That day happened to be right before a show in the UK in 2018, when he made the unusual move, for him anyway, of going back to an unfinished song, one he’d started in Nashville. “It was after soundcheck and before the show,” Carrabba explains. “And I wrote this really verbose song that told a story that began from where I left off there in Tennessee. I even played it that night, the thousands of words that comprise it printed in front of me on the floor. I’m sure it was pretty hairy, but it felt really good.
“Sometimes you have to wonder whether there will be more in that vein. But there was no question that I had sort of uncorked the bottle in that moment. I was aware. So much so that I think I called my manager Oliver and said, ‘We better clear the decks for this window of time, because I think I need to commit to this thing that I’ve been waiting for.’”
The song in question was “Burning Heart,” which would turn out to be the soaring opening track of All The Truth That I Can Tell. And that window of time came in 2019 when Carrabba was able to pick up with the vibe of that first song right where he left off. “It wasn’t hard,” he says of the writing. “It’s always very easy or incredibly hard. Those are the two options, it seems to me. By easy, I don’t mean that it doesn’t take work. It just means that you know the work is working. The best kind of songwriting streaks are when you just don’t have to question whether the work is working.
“It still takes the work though. And I enjoyed it. It’s a great memory, I have to tell you. It’s interesting, I don’t remember the making of all my records. But I vividly remember about a third of them. And they seem to all be those all-acoustic ones.”
To turn the tracks into a varied, vibrant album even without the presence of a band on most of them, Carrabba enlisted an old friend. “One of the things I understood is I have to go to a trusted collaborator here in order to get the most out of these songs, understanding the chosen limitations,” he explains. “That person for me is [James] Paul Wisner, a talented producer. He did my first two full-lengths and a number of EPs, and I so wanted to be back with him again. Who knows the reasons why you don’t go back to a collaborator sooner or why you do when you do? But for me, it was very obvious that he would understand the intention and how to make it the most powerful with the limitations I had invited in.”
The end result is a powerhouse of a record that finds time amidst the angst for depictions of familial love and nourishing domesticity. It closes out with the title track, with Carrabba giving pre to post-show play-by-play of a live performance, a benevolent reckoning with his art that even includes a description of Dashboard’s legendary fan sing-alongs.
“When I came back from the hiatus that we took, I found I had a different relationship with my own music and with my own audience and with my peers and my antecedents,” Carrabba says of the track. “I could feel this special through-line. When you’re new to things, you can’t really see your place in the lineage quite as well. You go on instinct when you’re new. It’s all new to you so you are the first to ever do it. I don’t mean that from a place of arrogance. I just mean that from a truly green place of naivete. I’ve just had this unique career where appreciation looms large over it even from the get-go. And then to come back to it with even more and have it be so revelatory, it warranted a song, if not a record.”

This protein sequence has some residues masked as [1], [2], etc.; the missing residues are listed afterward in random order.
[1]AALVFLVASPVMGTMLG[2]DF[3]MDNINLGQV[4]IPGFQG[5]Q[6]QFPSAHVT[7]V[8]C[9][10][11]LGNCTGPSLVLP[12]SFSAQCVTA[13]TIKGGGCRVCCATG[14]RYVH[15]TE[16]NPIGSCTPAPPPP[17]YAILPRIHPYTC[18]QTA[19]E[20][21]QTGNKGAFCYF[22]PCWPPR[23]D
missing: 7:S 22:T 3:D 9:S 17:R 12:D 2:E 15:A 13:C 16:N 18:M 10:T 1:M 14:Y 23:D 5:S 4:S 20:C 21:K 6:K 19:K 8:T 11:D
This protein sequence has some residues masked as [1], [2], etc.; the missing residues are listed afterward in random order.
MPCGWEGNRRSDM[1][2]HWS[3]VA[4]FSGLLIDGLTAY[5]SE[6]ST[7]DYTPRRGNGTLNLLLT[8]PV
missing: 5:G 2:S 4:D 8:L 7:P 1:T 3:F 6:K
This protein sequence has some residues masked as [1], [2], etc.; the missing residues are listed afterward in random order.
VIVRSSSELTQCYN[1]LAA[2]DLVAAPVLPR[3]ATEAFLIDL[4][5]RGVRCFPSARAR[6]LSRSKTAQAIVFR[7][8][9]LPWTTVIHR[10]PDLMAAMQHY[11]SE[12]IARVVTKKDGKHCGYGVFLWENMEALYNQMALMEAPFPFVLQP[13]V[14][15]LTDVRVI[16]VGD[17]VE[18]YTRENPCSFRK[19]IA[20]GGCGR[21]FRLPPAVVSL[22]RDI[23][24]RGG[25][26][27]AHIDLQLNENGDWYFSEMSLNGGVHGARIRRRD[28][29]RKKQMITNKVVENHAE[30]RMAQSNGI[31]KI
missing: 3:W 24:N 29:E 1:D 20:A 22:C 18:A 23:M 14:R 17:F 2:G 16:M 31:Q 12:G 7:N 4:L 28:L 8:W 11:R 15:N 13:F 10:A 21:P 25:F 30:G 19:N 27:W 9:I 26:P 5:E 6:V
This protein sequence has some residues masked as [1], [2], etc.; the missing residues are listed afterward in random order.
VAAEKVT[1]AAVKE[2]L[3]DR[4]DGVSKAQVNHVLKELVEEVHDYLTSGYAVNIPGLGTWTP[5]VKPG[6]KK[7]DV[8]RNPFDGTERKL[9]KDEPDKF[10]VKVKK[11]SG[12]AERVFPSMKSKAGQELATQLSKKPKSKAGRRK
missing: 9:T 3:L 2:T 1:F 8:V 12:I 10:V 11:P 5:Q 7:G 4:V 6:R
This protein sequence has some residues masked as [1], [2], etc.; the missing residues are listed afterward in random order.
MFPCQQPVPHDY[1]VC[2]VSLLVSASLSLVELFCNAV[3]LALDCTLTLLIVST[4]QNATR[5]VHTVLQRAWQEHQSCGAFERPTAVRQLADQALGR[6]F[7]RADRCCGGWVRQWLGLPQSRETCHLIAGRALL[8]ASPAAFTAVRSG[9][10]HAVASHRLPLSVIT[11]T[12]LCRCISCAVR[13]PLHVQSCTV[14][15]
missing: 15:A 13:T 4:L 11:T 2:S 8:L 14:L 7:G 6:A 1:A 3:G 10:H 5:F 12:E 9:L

While the writing of the album was all about finding something Carrabba thought long gone, the motorcycle accident he suffered caused losses that might be harder to recapture. “Some physical ability, Carrabba says when asked about these losses. “Certainly some of the sense of adventure. I don’t feel like I lost my youthful vigor.”
At that, he paused a bit. “Maybe I fear that I’ve lost my youthful vigor. I became aware that I would have to choose to try to have it. That was something I liked about myself. And also, the way I look is different, that’s a hard thing to have to reckon with for anyone. That will take time.”
But the good news is that he is on the mend, and enough time has passed since the accident that the thankfulness he discovered upon making the record is manifesting itself once again. “My sense of appreciation was temporarily desperate,” he admits. “And now it feels as it did before to be more of the gift that it is. That sense of appreciation, that’s really given to you. It comes from within, but is also what is put in front of your life that you have no control over whatsoever.”
He’s also aware that there have been supporters clamoring for this kind of album from him for a long while. But he knows that if he went into it as an act of fan service, it wouldn’t have worked. “I’m not really considering the listener when I’m doing the writing,” Carrabba says. “That’s been true since the earliest days. Certainly, that part was more natural in the early days because you had no listeners. I do find if I ever wonder during the process how this will be received of ‘Will this affect this person?’ or ‘Will this be what they’re looking for?’ that song is almost always trashed somehow.”
Now that the record is completed, Chris Carrabba understands if a certain group of Dashboard Confessional fans think that this return to their favored type of record is about time. “I wish it had come to me sooner,” he says with a shrug. “I think that there was a period where they wanted this more than other things. I’m hopeful that if they want something from me, it’s this.”
Photo courtesy of Shorefire Media